Written by Anthea Rowan from Reluctant Memsahib
My children’s questions – if you closed your eyes and disguised the tones of their voices so that there was absolutely nothing to give away who was saying what other than the words they spoke – are a dead give away anyway.
This is my youngest: ‘Can I make ice lollies?’
This is my beautiful angry-verging-on-womanhood middle daughter, ‘OK, whose got my bloody lipgloss?’
And my son - my eldest - tall, gawky, perpetually hungry, ‘What’s for lunch?’
All children ask questions. They start young. And ask a lot of really stupid, really irritating, really frustratingly difficult-to-answer ones.
It’s a rolling pin.
What’s a rolling pin?
This. The thing in my hand.
Oh. Why is it in your hand?
Because I’m going to roll out this dough and you’re going to cut it into shapes.
So we can make biscuits.
So we’ve got something nice to eat for tea.
But you have to keep trying to answer them don’t you. Even if they can’t see the point of having something nice to eat for tea themselves. Even if you can’t articulate a response that won’t just elicit another Why. Or What.
If you stop answering their questions, they’ll stop asking them and questions are how they navigate their world. Later, asking questions is what makes them nice people to know. Ask a person questions and you demonstrate an interest in them; your questions engage them. Think about people who never ask questions: they’re dull as hell.
Ever wished you hadn’t asked a question? Ever asked a question that changed your life? I have: I asked my husband to marry me. If I hadn’t, somebody else might have done. Or I might have been waiting forever.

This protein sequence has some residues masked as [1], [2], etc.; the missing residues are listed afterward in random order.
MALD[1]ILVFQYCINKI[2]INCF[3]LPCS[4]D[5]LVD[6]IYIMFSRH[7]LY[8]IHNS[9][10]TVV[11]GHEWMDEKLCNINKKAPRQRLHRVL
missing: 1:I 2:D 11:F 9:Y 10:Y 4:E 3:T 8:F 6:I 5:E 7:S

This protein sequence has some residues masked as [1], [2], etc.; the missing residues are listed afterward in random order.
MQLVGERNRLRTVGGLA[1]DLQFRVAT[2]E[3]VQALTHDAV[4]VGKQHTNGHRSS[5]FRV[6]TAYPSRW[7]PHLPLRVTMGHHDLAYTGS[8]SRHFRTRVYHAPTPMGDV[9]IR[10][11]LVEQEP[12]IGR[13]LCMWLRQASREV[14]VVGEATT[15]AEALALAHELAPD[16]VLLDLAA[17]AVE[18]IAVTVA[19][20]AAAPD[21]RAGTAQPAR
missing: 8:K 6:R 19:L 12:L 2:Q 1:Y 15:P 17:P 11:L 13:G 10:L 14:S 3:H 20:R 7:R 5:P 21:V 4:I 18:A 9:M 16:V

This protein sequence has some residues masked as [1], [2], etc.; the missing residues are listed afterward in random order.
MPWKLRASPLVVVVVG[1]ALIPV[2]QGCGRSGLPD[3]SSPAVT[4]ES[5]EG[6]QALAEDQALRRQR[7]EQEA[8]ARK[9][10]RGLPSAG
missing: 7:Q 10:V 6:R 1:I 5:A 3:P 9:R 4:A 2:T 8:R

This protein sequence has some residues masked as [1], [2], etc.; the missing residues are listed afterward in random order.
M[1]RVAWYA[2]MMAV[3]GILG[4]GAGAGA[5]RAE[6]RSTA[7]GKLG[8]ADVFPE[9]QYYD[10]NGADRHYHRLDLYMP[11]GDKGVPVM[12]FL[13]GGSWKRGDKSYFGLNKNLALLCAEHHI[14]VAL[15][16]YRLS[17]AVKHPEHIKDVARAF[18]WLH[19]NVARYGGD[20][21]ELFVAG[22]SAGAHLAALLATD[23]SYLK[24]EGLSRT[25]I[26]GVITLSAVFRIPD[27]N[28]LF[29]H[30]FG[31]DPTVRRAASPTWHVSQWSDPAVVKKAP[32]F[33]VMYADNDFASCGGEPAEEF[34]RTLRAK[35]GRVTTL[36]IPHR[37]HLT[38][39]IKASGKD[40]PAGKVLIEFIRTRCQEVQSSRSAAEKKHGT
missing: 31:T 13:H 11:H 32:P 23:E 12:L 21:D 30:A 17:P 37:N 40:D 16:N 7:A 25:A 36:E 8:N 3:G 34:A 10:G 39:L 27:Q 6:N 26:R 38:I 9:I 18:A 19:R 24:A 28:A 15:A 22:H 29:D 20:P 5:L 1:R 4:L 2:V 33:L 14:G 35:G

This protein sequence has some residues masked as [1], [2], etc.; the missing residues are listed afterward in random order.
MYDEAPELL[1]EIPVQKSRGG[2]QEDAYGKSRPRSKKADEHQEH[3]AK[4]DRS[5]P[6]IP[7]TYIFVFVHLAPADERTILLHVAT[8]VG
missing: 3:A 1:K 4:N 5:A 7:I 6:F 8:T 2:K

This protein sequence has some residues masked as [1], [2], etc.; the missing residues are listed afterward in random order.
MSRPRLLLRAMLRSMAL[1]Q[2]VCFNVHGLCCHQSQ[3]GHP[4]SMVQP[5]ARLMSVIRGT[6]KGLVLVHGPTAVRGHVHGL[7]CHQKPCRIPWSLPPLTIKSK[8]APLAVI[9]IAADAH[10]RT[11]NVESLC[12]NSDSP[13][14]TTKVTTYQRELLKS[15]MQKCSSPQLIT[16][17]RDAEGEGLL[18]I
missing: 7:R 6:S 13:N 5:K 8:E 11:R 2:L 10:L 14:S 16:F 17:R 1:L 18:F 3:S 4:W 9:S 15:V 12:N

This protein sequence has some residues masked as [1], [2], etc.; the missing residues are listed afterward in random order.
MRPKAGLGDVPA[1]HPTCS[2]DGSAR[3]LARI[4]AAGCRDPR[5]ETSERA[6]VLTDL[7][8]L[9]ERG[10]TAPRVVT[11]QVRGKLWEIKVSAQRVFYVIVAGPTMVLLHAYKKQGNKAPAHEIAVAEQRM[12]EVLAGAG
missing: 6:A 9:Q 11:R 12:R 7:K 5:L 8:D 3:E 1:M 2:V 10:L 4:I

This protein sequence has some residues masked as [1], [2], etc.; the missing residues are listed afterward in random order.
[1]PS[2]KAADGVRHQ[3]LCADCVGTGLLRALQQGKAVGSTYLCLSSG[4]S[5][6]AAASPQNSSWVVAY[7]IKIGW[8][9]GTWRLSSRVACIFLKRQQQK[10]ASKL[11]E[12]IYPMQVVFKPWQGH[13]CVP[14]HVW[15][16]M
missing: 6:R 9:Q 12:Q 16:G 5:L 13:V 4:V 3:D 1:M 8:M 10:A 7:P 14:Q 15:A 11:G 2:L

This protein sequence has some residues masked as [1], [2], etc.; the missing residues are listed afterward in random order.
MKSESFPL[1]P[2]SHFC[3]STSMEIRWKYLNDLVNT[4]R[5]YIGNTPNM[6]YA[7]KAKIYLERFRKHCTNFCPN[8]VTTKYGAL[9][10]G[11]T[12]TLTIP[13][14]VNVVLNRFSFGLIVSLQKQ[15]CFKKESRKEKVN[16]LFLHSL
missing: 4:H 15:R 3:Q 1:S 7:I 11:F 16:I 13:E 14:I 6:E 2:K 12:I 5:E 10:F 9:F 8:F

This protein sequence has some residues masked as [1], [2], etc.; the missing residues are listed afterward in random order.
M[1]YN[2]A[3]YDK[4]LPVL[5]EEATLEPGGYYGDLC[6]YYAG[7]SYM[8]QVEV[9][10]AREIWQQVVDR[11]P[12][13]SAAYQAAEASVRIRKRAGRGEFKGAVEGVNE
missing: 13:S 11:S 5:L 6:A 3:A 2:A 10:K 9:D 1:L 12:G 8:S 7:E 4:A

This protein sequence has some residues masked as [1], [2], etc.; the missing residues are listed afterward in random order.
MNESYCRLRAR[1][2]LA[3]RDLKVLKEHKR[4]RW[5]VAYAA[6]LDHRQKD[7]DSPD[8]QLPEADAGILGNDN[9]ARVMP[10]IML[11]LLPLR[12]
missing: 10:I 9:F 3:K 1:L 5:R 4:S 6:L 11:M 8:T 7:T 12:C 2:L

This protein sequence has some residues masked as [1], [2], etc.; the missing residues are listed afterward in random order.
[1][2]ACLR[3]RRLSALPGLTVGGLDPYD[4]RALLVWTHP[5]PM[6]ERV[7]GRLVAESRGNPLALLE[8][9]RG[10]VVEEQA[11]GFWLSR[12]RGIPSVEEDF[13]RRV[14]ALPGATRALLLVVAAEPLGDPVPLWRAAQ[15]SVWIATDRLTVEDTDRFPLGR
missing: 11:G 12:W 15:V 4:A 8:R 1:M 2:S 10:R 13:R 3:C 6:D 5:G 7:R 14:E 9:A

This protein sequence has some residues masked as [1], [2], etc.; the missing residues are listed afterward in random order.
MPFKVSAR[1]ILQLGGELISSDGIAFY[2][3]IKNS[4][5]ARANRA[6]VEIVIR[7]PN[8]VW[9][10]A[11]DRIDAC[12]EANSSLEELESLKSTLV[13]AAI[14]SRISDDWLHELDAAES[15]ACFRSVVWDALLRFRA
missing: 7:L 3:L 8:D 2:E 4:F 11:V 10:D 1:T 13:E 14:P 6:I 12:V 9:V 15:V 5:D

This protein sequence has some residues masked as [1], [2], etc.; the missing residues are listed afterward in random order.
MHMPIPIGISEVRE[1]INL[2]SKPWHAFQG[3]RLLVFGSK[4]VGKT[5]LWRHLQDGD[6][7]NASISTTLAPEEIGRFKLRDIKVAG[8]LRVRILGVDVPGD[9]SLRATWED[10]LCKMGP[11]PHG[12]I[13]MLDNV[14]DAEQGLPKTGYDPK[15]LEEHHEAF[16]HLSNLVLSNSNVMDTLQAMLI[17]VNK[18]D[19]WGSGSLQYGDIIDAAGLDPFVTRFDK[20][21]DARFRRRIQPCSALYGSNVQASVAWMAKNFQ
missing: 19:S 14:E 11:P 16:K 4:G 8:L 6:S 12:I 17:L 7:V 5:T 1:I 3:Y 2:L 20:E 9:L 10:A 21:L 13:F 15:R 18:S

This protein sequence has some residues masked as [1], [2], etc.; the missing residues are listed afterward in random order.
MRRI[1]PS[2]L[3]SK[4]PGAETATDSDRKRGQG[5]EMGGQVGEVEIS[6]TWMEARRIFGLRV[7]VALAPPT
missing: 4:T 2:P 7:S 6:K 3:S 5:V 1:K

Ever regretted not asking questions. Often. There are hundreds I ought to have asked.
Oddly the questions dry up somewhere between adolescence and your thirties. It’s because you think you know everything then. Well you do, don’t you? And by the time you’ve realized you actually know remarkably little and certainly not as much as your parents and grandparents, the opportunity to ask may have gone. Because they have.
There are a million questions I’d like to have asked my dad. He died when I was Know-It-All-Nineteen. And years later, years and years later, I found I needed answers. And they fell into a void. Why did I need answers then? Why? Because, said the kind counselor who listened to me ranting (and asking questions, of course, because recent history, and the knowledge I really didn’t know everything, had reminded me of their value) in our thirties we strive to connect with our parents. So we need answers. Is that what our three year olds are doing? Are their incessant, sometimes unanswerable, questions more than a navigational aid; are they a way to connect with us?
So I ask questions now. I ask my kids, ‘are you OK, you seem quiet?’, “I’m OK, Mum, really. Don’t nag’. And I ask my mum questions. A lot of questions. About her childhood. In
Some people are like treasure troves. They store gems beneath tightly fitting lids which you need to prize off in order to enjoy their contents. That’s what questions do. They lever lids and draw more than just answers out of people, they yield stories, whole histories, they unwind the very fabric of a person so that you might know them better.
I think that’s why I wish I’d asked dad more questions most.
So that I might have known him better.
And could answer my children’s questions about a grandfather they never met.
Written by Anthea Rowan
Wife, mother, general dogsbody, sometime-writer living in Splendid Isolation in